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40
Matchmaking for online games and other latencysensitive P2P systems
 In SIGCOMM
, 2009
"... ABSTRACT – The latency between machines on the Internet can dramatically affect users ’ experience for many distributed applications. Particularly, in multiplayer online games, players seek to cluster themselves so that those in the same session have low latency to each other. A system that predicts ..."
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Cited by 26 (2 self)
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ABSTRACT – The latency between machines on the Internet can dramatically affect users ’ experience for many distributed applications. Particularly, in multiplayer online games, players seek to cluster themselves so that those in the same session have low latency to each other. A system that predicts latencies between machine pairs allows such matchmaking to consider many more machine pairs than can be probed in a scalable fashion while users are waiting. Using a farreaching trace of latencies between players on over 3.5 million game consoles, we designed Htrae, a latency prediction system for game matchmaking scenarios. One novel feature of Htrae is its synthesis of geolocation with a network coordinate system. It uses geolocation to select reasonable initial network coordinates for new machines joining the system, allowing it to converge more quickly than standard network coordinate systems and produce substantially lower prediction error than stateoftheart latency prediction systems. For instance, it produces 90th percentile errors less than half those of iPlane and Pyxida. Our design is general enough to make it a good fit for other latencysensitive peertopeer applications besides game matchmaking.
Scalable LinkBased Relay Selection for Anonymous Routing
"... Abstract. The performance of an anonymous path can be described using many network metrics – e.g., bandwidth, latency, jitter, loss, etc. However, existing relay selection algorithms have focused exclusively on producing paths with high bandwidth. In contrast to traditional nodebased path technique ..."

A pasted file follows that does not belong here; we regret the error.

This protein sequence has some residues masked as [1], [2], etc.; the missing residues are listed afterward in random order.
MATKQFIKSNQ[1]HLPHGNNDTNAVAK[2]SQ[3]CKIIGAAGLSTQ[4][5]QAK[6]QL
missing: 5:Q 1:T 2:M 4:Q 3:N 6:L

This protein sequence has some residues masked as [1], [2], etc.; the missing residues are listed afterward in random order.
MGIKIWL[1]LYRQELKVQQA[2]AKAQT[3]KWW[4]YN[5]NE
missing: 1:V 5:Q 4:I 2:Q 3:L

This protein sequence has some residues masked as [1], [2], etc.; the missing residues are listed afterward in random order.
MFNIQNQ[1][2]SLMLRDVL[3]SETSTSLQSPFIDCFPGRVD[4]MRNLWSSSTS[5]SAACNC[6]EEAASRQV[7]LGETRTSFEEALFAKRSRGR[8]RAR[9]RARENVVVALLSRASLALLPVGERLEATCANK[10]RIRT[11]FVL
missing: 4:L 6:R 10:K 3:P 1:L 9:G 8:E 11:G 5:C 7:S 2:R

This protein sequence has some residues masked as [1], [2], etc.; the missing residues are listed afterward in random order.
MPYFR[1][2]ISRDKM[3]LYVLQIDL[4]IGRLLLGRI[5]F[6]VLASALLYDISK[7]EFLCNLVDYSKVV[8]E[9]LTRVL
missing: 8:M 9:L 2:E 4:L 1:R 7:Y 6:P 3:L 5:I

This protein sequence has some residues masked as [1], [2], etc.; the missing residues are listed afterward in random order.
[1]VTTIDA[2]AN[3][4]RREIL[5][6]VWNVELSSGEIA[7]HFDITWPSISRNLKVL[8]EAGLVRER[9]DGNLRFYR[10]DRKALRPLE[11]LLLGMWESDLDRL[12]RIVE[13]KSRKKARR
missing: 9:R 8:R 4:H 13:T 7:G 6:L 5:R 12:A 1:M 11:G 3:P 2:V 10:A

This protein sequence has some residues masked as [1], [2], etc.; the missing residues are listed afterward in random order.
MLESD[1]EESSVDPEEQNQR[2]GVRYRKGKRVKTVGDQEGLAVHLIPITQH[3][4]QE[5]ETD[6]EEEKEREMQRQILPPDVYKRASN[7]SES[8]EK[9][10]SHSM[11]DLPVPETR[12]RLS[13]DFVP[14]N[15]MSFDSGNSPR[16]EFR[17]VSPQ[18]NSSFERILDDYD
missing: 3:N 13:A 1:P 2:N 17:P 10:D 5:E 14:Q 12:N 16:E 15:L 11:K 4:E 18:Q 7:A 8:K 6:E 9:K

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Cited by 21 (8 self)
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Abstract. The performance of an anonymous path can be described using many network metrics – e.g., bandwidth, latency, jitter, loss, etc. However, existing relay selection algorithms have focused exclusively on producing paths with high bandwidth. In contrast to traditional nodebased path techniques in which relay selection is biased by relays’ nodecharacteristics (i.e., bandwidth), this paper presents the case for linkbased path generation in which relay selection is weighted in favor of the highest performing links. Linkbased relay selection supports more flexible routing, enabling anonymous paths with low latency, jitter, and loss, in addition to high bandwidth. Linkbased approaches are also more secure than nodebased techniques, eliminating “hotspots ” in the network that attract a disproportionate amount of traffic. For example, misbehaving relays cannot advertise themselves as “lowlatency ” nodes to attract traffic, since latency has meaning only when measured between two endpoints. We argue that linkbased path selection is practical for certain anonymity networks, and describe mechanisms for efficiently storing and disseminating link information. 1